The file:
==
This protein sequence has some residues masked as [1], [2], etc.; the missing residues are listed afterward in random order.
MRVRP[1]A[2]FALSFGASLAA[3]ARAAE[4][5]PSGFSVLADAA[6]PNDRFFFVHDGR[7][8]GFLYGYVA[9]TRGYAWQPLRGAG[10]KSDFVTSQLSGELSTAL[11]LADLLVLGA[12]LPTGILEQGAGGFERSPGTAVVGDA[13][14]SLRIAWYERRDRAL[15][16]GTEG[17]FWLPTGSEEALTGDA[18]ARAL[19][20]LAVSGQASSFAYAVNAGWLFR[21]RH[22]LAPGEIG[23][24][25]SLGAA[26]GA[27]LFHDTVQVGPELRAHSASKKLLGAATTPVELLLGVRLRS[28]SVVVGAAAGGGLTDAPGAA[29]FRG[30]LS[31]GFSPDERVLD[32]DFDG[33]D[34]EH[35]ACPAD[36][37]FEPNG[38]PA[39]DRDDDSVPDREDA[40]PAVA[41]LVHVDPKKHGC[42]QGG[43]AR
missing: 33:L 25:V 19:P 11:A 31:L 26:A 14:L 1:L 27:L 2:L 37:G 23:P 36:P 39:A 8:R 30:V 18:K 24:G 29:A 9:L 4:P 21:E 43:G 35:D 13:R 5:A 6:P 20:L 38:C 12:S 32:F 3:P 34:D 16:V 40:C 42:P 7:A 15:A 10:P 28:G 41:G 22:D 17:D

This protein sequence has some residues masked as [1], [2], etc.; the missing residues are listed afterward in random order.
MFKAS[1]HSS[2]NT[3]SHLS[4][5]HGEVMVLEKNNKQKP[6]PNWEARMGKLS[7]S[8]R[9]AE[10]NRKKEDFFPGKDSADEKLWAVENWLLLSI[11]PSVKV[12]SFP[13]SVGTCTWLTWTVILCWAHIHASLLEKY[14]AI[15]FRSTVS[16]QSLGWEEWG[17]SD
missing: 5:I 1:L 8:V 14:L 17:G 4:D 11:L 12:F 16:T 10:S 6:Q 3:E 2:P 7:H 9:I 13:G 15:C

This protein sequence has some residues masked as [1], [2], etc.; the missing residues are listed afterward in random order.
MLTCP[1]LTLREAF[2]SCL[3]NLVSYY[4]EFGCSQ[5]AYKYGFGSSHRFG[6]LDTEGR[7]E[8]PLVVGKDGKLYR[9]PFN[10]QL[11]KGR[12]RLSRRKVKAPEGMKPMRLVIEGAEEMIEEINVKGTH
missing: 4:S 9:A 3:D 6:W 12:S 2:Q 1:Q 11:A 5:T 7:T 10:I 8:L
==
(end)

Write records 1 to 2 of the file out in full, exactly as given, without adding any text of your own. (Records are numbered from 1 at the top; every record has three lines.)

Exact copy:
This protein sequence has some residues masked as [1], [2], etc.; the missing residues are listed afterward in random order.
MRVRP[1]A[2]FALSFGASLAA[3]ARAAE[4][5]PSGFSVLADAA[6]PNDRFFFVHDGR[7][8]GFLYGYVA[9]TRGYAWQPLRGAG[10]KSDFVTSQLSGELSTAL[11]LADLLVLGA[12]LPTGILEQGAGGFERSPGTAVVGDA[13][14]SLRIAWYERRDRAL[15][16]GTEG[17]FWLPTGSEEALTGDA[18]ARAL[19][20]LAVSGQASSFAYAVNAGWLFR[21]RH[22]LAPGEIG[23][24][25]SLGAA[26]GA[27]LFHDTVQVGPELRAHSASKKLLGAATTPVELLLGVRLRS[28]SVVVGAAAGGGLTDAPGAA[29]FRG[30]LS[31]GFSPDERVLD[32]DFDG[33]D[34]EH[35]ACPAD[36][37]FEPNG[38]PA[39]DRDDDSVPDREDA[40]PAVA[41]LVHVDPKKHGC[42]QGG[43]AR
missing: 33:L 25:V 19:P 11:A 31:L 26:A 14:L 1:L 27:L 2:L 37:G 23:P 36:P 39:A 8:R 30:V 18:K 24:G 29:A 9:L 4:P 21:E 43:G 35:D 13:R 5:A 6:P 20:L 38:C 12:S 32:F 3:P 34:D 16:V 40:C 42:P 7:A 15:A 10:P 28:G 41:G 22:D 17:D

This protein sequence has some residues masked as [1], [2], etc.; the missing residues are listed afterward in random order.
MFKAS[1]HSS[2]NT[3]SHLS[4][5]HGEVMVLEKNNKQKP[6]PNWEARMGKLS[7]S[8]R[9]AE[10]NRKKEDFFPGKDSADEKLWAVENWLLLSI[11]PSVKV[12]SFP[13]SVGTCTWLTWTVILCWAHIHASLLEKY[14]AI[15]FRSTVS[16]QSLGWEEWG[17]SD
missing: 5:I 1:L 8:V 14:L 17:G 4:D 11:L 12:F 16:T 10:S 6:Q 3:E 2:P 7:H 9:I 13:G 15:C